Since May 2021, EUDiF has worked with the Armenian General Benevolent Union Europe (AGBU Europe) to empower women entrepreneurs in Armenia with knowledge on business development and accessing the EU market, as well as enhancing the mentoring and coaching capacities of AGBU staff. As the action wraps up, Laila, our Diaspora Youth Intern, speaks to Diana, Capacity Development Specialist, about what the action has taught her about women empowerment along the way.
Laila Tasmia: Hi Diana, congratulations on the successful completion of the action with AGBU Europe. What type of capacity development support did you offer in this action? Can you give some examples?
Diana Hincu: In this action, we enhanced the skills of Armenian women (over 250!) in entrepreneurship, whilst also training the AGBU Europe staff in coaching and mentoring. However, we didn’t stop here. AGBU Europe also have a guidebook that we collaboratively developed on EU trading regulations. One of the reasons for preparing a guidebook is that it is serves as a training tool for future participants of the Women Entrepreneurship (WE) Program, but also for entrepreneurs in general. Additionally, through technical guidance and peer exchanges we reinforced AGBU Europe’s organisational capacities, especially in monitoring and evaluation of mentorship schemes within the WE Program. These combined resources and skills will hopefully lead to more networking, better engagement from diaspora mentors and help expand the programme. What I find very enriching about the work with AGBU is the combination of diverse methods of capacity development – workshops, mentoring, guidebook development… – which were multifaceted and closely interwoven. It was 18 months of resource-intensive work, but it worth the result.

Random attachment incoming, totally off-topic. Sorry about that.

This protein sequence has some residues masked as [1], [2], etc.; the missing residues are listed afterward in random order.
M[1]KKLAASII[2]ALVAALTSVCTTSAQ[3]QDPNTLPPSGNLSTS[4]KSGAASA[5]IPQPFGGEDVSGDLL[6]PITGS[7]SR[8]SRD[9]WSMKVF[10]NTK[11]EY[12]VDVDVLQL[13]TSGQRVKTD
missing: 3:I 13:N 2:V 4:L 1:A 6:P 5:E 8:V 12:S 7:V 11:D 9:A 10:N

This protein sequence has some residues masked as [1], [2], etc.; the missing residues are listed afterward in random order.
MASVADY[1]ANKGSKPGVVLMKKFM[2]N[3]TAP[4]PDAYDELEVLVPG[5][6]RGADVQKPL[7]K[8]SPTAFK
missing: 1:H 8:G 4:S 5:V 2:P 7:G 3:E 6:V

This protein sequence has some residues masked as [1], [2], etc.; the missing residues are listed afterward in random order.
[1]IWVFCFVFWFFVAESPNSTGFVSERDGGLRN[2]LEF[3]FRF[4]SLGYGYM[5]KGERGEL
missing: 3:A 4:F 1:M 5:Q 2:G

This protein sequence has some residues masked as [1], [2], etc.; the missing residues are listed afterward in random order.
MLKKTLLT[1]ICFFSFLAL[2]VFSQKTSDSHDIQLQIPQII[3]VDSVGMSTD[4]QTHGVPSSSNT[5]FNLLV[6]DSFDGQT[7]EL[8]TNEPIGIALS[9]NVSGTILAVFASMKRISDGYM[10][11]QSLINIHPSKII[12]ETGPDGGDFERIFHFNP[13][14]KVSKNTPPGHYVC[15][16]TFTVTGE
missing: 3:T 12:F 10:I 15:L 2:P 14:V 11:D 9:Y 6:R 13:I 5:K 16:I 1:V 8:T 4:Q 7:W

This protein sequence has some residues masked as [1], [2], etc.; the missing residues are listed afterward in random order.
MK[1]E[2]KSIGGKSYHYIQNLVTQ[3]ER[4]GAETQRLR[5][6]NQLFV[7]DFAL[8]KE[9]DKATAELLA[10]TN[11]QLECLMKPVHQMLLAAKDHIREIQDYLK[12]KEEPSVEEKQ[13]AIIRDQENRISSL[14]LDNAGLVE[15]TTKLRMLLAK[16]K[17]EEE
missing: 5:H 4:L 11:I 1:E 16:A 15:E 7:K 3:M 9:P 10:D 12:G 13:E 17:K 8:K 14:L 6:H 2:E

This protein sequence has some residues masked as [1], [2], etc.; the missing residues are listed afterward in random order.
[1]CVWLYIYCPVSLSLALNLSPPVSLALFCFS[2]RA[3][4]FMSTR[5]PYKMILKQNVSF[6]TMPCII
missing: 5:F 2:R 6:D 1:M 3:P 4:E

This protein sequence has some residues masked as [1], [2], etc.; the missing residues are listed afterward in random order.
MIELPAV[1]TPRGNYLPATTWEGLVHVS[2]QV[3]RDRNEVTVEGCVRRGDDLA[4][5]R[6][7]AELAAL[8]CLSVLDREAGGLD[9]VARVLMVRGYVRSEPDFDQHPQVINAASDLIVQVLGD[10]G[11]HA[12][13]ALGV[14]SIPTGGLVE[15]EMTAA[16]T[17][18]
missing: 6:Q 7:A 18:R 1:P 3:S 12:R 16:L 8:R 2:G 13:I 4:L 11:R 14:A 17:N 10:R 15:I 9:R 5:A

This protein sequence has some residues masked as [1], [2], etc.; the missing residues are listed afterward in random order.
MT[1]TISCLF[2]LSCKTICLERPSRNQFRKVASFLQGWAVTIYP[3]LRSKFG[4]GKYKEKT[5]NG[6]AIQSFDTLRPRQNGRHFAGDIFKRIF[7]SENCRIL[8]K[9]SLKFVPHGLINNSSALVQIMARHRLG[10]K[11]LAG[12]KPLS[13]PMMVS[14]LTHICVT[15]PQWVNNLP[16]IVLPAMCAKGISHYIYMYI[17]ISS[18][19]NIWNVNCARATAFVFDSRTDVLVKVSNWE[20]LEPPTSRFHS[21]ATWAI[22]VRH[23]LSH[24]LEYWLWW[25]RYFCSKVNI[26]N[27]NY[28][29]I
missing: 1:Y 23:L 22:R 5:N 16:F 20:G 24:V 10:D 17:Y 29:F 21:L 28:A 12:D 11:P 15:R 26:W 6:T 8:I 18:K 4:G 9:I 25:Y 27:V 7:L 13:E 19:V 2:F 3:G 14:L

Amazing work indeed! What were the main success factors of the AGBU action?
There are so many elements, but the key phrase to summarise why this action worked so well is “solid partners”. The advantages of working with a well-structured diaspora organisation like AGBU are obvious, but their ambition for growth is inspiring. They were truly our partners from day one, showing a very strong ownership which means that the results of the action will live on long beyond EUDiF has to step back.
The AGBU offices in Brussels and Paris contributed with conceptualisation and access to diaspora mentors network in Europe whilst the AGBU centre in Yerevan was the reliable local partner and advisor, best placed to assess market needs, select the mentees and identify priority topics.
Just imagine, we organised 24 mentorship group sessions for women entrepreneurs, 15 of which were on-site. Most of the mentorship trainings on-site took place when there were lots of Covid restrictions. AGBU Yerevan played an immense role in making this a success safely. For our part, EUDiF brought flexibility and strategic guidance in supporting and evaluating all the activities.
And last, but not least, our diaspora mentors – who acted as motivated experts and inspirational leaders – were committed partners to EUDiF and AGBU, but most of all to the women they have been mentoring throughout the action and – as we now know – beyond.
The action has a strong commitment to gender equity. What was the role of diaspora women involved in this action? And how this helped the entrepreneurs who benefited from it?
In the Armenian context we can see that women’s share in the business sector is only 20%. Upskilling women entrepreneurs with diaspora support, and thus contributing to changing attitudes towards the role of women role in this sector was part of the business case for this action. It is a huge ambition and we did not start from scratch, as the AGBU Women Entrepreneurs Program has run since 2017. Instead, we sought to “plug in” the diaspora by bringing diaspora professionals into the mix.